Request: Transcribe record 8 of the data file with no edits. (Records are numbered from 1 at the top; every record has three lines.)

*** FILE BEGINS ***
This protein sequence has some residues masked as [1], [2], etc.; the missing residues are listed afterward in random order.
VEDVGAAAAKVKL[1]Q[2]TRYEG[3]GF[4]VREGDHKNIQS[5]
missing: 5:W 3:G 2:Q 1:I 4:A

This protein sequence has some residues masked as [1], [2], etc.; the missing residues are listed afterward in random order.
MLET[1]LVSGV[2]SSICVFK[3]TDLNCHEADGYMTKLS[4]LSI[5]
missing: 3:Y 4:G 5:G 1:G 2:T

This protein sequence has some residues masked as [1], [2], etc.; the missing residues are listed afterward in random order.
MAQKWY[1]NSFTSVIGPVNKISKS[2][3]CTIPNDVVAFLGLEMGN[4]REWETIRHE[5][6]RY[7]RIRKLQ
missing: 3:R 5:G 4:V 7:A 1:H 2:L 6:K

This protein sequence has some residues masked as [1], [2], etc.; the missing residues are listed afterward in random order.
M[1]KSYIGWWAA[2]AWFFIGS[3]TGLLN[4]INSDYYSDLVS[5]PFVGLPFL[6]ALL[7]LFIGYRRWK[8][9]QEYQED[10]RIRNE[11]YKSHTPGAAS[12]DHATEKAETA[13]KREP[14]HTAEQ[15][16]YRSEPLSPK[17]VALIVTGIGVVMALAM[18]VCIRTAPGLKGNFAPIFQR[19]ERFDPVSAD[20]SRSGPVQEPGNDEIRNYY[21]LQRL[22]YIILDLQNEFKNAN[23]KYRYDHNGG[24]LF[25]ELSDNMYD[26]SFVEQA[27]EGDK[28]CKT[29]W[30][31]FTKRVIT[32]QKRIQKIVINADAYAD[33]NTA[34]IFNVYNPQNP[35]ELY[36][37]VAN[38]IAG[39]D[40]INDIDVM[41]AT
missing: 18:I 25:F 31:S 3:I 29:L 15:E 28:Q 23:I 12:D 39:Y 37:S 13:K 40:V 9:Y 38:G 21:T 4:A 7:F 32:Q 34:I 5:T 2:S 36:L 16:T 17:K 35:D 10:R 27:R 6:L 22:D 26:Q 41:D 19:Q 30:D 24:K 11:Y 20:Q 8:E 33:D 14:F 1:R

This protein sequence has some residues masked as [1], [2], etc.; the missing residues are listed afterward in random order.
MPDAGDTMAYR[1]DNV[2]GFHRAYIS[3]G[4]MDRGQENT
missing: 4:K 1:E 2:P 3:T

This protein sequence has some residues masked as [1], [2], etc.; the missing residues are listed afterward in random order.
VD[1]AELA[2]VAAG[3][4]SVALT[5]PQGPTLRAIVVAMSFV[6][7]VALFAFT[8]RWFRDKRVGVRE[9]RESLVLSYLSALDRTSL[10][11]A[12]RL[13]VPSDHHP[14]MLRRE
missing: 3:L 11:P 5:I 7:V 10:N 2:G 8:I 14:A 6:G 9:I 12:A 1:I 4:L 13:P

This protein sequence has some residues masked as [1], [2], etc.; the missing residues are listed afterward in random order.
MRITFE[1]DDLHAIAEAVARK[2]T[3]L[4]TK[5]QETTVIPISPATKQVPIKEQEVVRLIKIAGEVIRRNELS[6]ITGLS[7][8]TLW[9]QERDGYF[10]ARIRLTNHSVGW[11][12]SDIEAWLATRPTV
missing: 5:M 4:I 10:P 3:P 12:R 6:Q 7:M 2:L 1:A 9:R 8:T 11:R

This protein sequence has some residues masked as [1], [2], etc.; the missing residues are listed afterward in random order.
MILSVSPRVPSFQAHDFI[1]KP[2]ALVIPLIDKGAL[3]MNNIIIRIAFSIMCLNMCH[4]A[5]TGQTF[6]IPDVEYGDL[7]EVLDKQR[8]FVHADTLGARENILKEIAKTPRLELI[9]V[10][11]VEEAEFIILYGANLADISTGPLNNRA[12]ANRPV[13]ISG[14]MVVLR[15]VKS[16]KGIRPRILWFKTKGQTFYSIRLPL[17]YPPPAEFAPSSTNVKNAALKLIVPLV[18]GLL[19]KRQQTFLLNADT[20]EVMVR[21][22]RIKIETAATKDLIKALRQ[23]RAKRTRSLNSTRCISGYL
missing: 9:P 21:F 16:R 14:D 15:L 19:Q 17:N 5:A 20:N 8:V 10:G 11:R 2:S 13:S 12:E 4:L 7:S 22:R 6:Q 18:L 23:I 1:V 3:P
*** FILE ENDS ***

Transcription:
This protein sequence has some residues masked as [1], [2], etc.; the missing residues are listed afterward in random order.
MILSVSPRVPSFQAHDFI[1]KP[2]ALVIPLIDKGAL[3]MNNIIIRIAFSIMCLNMCH[4]A[5]TGQTF[6]IPDVEYGDL[7]EVLDKQR[8]FVHADTLGARENILKEIAKTPRLELI[9]V[10][11]VEEAEFIILYGANLADISTGPLNNRA[12]ANRPV[13]ISG[14]MVVLR[15]VKS[16]KGIRPRILWFKTKGQTFYSIRLPL[17]YPPPAEFAPSSTNVKNAALKLIVPLV[18]GLL[19]KRQQTFLLNADT[20]EVMVR[21][22]RIKIETAATKDLIKALRQ[23]RAKRTRSLNSTRCISGYL
missing: 9:P 21:F 16:R 14:D 15:L 19:Q 17:N 5:A 20:N 8:V 10:G 11:R 2:S 13:S 12:E 4:L 7:S 22:R 6:Q 18:L 23:I 1:V 3:P